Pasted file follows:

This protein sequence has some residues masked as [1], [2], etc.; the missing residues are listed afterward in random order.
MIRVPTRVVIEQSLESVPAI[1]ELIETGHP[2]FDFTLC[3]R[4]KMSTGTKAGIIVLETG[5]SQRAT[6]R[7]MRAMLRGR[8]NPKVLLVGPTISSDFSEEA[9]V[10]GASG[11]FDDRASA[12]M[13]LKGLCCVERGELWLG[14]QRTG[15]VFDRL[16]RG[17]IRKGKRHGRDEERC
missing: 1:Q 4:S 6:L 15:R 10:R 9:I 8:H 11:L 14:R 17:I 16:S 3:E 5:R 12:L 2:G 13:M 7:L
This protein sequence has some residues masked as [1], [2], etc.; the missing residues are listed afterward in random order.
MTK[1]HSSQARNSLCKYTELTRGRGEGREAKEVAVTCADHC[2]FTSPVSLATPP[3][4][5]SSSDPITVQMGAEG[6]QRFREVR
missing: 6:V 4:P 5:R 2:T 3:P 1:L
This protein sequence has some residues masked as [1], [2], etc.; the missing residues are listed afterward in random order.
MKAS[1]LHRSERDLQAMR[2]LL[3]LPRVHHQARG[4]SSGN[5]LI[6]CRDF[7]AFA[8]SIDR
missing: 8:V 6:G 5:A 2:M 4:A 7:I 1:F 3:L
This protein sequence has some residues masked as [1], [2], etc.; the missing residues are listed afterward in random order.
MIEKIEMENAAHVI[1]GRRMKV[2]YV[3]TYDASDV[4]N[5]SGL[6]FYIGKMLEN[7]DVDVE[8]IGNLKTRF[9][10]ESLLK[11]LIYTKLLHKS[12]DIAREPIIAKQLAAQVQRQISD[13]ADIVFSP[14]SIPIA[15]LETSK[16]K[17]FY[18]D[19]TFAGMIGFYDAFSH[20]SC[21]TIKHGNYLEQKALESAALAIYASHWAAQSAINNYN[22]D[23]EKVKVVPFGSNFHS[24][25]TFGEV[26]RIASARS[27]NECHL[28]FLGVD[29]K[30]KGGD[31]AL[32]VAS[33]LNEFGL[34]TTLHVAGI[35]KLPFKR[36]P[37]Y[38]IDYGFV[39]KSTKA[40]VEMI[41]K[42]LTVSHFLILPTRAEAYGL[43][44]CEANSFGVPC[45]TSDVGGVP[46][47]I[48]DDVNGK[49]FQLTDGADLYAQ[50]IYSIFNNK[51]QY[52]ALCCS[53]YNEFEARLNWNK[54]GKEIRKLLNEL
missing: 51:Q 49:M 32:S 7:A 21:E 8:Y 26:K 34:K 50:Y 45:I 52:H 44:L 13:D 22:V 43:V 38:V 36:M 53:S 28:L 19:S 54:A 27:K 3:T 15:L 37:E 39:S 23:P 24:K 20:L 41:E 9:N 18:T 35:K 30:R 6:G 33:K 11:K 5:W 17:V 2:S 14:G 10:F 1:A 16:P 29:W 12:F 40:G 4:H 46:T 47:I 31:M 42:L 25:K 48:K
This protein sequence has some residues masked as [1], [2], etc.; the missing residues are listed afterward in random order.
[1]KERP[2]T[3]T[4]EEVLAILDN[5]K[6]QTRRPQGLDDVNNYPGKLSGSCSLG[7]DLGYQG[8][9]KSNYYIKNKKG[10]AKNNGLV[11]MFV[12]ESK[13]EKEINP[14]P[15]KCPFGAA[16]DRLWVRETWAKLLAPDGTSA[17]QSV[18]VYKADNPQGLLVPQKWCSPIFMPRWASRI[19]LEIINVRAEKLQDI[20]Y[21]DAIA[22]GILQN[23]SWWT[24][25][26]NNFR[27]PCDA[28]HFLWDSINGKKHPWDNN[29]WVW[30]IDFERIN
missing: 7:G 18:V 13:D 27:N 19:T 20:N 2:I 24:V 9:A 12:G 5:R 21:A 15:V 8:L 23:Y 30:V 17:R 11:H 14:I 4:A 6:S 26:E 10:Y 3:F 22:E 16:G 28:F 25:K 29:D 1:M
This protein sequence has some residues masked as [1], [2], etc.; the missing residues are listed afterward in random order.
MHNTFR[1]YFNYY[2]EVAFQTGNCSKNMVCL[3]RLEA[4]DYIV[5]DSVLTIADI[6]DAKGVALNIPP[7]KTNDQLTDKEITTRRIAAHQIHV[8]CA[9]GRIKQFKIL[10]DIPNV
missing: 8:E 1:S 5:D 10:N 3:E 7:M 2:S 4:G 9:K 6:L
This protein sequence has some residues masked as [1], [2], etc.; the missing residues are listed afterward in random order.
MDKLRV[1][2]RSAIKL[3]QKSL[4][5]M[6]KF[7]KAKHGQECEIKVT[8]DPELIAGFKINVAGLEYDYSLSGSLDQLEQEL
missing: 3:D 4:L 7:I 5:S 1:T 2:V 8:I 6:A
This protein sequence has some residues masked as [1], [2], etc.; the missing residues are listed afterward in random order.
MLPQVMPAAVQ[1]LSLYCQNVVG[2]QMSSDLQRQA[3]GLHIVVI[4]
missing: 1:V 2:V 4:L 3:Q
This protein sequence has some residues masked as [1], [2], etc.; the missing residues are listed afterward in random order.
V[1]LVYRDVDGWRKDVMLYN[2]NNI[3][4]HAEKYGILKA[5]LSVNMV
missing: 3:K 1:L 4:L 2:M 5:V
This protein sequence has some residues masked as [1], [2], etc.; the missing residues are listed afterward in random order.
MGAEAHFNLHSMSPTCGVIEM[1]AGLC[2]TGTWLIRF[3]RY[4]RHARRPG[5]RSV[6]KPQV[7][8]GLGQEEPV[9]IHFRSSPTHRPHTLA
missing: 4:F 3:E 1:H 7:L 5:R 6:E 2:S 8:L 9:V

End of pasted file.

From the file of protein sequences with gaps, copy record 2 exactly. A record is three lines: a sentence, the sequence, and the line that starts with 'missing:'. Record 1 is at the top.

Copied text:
This protein sequence has some residues masked as [1], [2], etc.; the missing residues are listed afterward in random order.
MTK[1]HSSQARNSLCKYTELTRGRGEGREAKEVAVTCADHC[2]FTSPVSLATPP[3][4][5]SSSDPITVQMGAEG[6]QRFREVR
missing: 6:V 4:P 5:R 2:T 3:P 1:L